“Nightmare Cinema is a wildly imaginative, delicious, disgusting horror film!”
– Ryan T. Cusick, iHorror.com
I absolutely have a love for horror anthologies. From Creepshow, Tales From The Darkside, Trilogy of Terror, John Carpenter’s Body Bags – the list continues to go on and on. I often wonder what attracts me to this type of cinema? Is it perfect storytelling? Ideal directing? Some esthetic left behind in my childhood that I relive when exposed to anthology type films? Well, I must say the new film involving some of our Master’s of Horror delivered on a high note and was not a disappointment. Nightmare Cinema brings the old ‘Masters of Horror’ format back home to fans in a five-part very well curated anthology film packed with everything we have come to love over the years of horror cinema.
Everyone seems to say that choosing your favorite horror film is like choosing your favorite child, and I truly believe this to be true – Nightmare Cinema was no different. Woodbe filmgoers will be presented with five tales: (1) The Thing In The Woods, (2) Mirari, (3) Mashit, (4) The Way To Egress, and (5) Dead. The creators put a hardcore emphasis on making each entry different in every way possible, at no time did I feel I was watching a “cookie cutter” of the last, this was quite refreshing. Out of the five, the segment that I couldn’t escape and thought about for days after my viewing was the fifth and final tale – “Dead”, Directed By Mick Garris. Something about the paranormal just fascinates me and Garris hit all the right notes with this one, literally on the edge of my seat holding on for dear life. Dead, has a high potential for expansion, a feature perhaps.
Upon viewing the film I asked myself who is going to act as our host for the film? Most anthologies have a host, guide, or better yet a storyteller that introduces us from one segment to the next, whether it be the creepy old Crypt Keeper or the Creep from Creepshow, we gotta have someone, right? Never fear, Micky Rourke to the rescue. Rourke portrays an evil Projectionist who has set up shop in the old Hollywood Rialto theatre. This Projectionist gathers five strangers who bare witness to screenings of their worst nightmares, fears, and darkest secrets. With Rourke at the helm, it very much adds a scary touch to everything and it all comes full circle at the very end.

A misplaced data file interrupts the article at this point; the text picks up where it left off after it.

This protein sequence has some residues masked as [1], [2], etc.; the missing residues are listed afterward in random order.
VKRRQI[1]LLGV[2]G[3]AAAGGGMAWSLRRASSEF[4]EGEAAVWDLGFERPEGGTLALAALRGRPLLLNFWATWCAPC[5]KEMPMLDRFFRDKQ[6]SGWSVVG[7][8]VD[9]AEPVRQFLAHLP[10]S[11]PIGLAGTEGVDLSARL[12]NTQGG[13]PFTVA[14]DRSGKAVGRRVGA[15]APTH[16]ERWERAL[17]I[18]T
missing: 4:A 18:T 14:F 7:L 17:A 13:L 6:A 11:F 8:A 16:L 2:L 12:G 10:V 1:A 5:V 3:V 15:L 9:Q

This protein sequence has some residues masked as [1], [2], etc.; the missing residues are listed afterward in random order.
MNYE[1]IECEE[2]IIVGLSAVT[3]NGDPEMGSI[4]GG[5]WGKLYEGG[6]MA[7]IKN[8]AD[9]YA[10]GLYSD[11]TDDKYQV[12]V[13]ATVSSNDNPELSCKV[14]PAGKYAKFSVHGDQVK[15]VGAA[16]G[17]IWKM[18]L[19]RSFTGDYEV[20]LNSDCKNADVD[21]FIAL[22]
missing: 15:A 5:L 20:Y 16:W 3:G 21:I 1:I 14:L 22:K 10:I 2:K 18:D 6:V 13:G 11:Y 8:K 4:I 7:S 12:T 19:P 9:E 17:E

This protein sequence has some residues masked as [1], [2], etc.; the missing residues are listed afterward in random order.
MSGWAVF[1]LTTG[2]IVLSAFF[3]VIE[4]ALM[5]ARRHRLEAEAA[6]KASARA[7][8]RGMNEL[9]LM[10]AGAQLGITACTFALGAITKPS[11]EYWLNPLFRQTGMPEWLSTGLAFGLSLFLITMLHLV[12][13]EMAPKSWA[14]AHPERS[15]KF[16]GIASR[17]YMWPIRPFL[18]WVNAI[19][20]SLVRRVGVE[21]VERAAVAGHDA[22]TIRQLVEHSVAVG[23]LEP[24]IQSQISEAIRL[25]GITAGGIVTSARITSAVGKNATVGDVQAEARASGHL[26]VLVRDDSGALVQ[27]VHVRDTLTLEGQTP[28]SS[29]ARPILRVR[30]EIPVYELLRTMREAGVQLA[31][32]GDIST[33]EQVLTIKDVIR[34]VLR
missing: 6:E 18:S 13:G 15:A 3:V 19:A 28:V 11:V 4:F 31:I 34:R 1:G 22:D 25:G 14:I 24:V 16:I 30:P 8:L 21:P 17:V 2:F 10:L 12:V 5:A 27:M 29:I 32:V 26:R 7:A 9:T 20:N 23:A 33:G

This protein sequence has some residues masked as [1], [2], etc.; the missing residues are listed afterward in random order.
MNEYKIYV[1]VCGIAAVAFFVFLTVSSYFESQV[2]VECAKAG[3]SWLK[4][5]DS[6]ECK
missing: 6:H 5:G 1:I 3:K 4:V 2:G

Conclusion / Final Thoughts
Nightmare Cinema brings together some of horror’s top storytellers in winning efforts to create a buffet of tales that are sure to deliver an assortment of spine-tingling shrieks, scares, and goosebumps. The segments are sprinkled with fantastic performances only reiterating how important writing and story-telling truly are as each segment delivered something unique and truthfully terrifying. Not one episode was a dud – Nightmare Cinema is the icing on the cake and I truly hope this is only just the beginning.
This horror film will disturb you long after the credits dissipate from the screen, be sure to check it out. Now available in Theaters & On Demand.
Nightmare Cinema Official Synopsis:
“In this twisted horror anthology, five strangers are drawn to an abandoned theater and forced to watch their deepest and darkest fears play out before them. Lurking in the shadows is the Projectionist, who preys upon their souls with his collection of disturbing films. As each reel spins its sinister tale, the characters find frightening parallels to their own lives.”
Starring: Mickey Rourke, Sarah Elizabeth Withers, Faly Rakotohavana, Maurice Benard, Elizabeth Reaser, Zarah Mahler, Mark Grossman, Eric Nelsen, Richard Chamberlain, Adam Godley, and Annabeth Gish.
Writers: Mick Garris, Alejandro Brugues, Richard Christian Matheson, Sandra Becerril, David Slade, and Lawrence C. Connolly.
Directors: Mick Garris, Alejandro Brugués, Joe Dante, Ryûhei Kitamura and David Slade.